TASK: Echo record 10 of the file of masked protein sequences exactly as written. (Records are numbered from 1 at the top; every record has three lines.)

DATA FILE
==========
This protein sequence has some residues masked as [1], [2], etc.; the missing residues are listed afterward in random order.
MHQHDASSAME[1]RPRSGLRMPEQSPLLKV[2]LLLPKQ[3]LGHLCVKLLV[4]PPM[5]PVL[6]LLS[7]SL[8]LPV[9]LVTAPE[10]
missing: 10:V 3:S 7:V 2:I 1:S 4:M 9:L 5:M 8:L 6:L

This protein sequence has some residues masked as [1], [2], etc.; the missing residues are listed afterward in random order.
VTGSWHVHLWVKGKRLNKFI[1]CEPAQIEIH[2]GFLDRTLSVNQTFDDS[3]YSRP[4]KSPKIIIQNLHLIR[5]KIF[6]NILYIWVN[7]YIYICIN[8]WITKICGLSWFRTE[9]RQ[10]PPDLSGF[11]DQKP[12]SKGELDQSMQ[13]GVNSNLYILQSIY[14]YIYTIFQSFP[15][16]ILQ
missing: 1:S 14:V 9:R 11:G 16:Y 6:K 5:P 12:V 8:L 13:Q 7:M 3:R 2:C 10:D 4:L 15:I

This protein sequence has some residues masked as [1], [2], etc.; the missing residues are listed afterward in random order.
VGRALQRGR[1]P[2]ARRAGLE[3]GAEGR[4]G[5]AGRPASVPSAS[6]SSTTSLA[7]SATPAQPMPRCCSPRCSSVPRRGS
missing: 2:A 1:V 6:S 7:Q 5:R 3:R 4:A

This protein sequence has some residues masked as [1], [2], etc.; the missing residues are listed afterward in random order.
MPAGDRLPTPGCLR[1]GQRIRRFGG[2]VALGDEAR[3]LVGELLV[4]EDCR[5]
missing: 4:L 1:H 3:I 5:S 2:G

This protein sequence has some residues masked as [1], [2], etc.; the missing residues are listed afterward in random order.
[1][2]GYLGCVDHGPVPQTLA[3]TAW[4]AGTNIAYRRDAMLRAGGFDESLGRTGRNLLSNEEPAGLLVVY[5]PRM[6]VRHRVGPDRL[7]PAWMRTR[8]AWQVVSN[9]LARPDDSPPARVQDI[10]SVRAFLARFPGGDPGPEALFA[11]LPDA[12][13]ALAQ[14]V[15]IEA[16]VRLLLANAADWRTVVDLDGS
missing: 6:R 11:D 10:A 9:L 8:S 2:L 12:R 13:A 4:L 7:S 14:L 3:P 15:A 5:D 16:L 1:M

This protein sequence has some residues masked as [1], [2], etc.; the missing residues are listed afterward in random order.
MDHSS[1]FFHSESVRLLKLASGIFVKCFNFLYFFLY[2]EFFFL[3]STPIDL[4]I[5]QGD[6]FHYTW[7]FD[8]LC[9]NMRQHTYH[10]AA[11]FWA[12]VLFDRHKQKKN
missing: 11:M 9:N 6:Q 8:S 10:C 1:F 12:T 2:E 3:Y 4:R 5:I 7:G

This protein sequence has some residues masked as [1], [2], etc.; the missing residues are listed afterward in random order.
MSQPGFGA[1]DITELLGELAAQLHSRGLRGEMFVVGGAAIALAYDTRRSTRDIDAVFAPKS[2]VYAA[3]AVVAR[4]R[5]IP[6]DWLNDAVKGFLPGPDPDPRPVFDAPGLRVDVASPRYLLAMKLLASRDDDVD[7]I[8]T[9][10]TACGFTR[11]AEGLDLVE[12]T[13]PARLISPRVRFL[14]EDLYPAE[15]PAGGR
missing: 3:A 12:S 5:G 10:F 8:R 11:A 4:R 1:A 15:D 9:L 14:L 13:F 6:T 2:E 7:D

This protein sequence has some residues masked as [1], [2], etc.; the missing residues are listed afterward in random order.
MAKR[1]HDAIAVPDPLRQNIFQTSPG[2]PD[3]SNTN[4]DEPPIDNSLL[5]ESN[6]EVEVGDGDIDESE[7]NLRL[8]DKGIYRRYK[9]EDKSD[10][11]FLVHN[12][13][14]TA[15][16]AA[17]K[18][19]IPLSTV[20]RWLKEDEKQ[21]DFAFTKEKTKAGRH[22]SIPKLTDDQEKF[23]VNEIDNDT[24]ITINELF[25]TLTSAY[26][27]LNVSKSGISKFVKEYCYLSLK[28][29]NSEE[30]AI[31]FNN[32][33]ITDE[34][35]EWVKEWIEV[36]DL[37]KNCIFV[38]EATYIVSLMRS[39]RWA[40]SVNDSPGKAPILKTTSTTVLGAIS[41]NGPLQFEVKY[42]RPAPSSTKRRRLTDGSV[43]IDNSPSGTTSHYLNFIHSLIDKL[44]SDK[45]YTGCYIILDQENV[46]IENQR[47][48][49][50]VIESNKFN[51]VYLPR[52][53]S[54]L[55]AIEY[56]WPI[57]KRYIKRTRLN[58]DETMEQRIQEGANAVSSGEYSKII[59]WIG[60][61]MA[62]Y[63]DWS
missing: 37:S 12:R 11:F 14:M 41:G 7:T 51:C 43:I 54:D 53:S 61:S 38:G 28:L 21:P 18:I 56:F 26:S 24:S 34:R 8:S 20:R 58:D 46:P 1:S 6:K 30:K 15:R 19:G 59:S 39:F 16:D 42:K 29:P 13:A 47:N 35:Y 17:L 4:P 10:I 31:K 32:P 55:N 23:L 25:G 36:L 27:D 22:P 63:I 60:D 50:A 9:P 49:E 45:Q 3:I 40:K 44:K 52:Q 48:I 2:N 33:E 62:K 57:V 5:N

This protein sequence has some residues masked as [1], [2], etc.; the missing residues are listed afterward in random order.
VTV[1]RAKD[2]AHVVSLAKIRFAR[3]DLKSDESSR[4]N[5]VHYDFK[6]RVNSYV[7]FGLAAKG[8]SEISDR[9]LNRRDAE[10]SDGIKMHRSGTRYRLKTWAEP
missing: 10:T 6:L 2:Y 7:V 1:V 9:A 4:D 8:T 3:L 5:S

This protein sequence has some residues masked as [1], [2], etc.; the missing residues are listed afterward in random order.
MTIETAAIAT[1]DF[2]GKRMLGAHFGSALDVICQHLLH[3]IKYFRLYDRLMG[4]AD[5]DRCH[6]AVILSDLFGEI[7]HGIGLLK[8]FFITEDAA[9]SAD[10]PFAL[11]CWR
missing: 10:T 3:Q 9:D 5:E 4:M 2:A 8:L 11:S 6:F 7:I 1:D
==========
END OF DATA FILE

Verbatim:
This protein sequence has some residues masked as [1], [2], etc.; the missing residues are listed afterward in random order.
MTIETAAIAT[1]DF[2]GKRMLGAHFGSALDVICQHLLH[3]IKYFRLYDRLMG[4]AD[5]DRCH[6]AVILSDLFGEI[7]HGIGLLK[8]FFITEDAA[9]SAD[10]PFAL[11]CWR
missing: 10:T 3:Q 9:D 5:E 4:M 2:A 8:L 11:S 6:F 7:I 1:D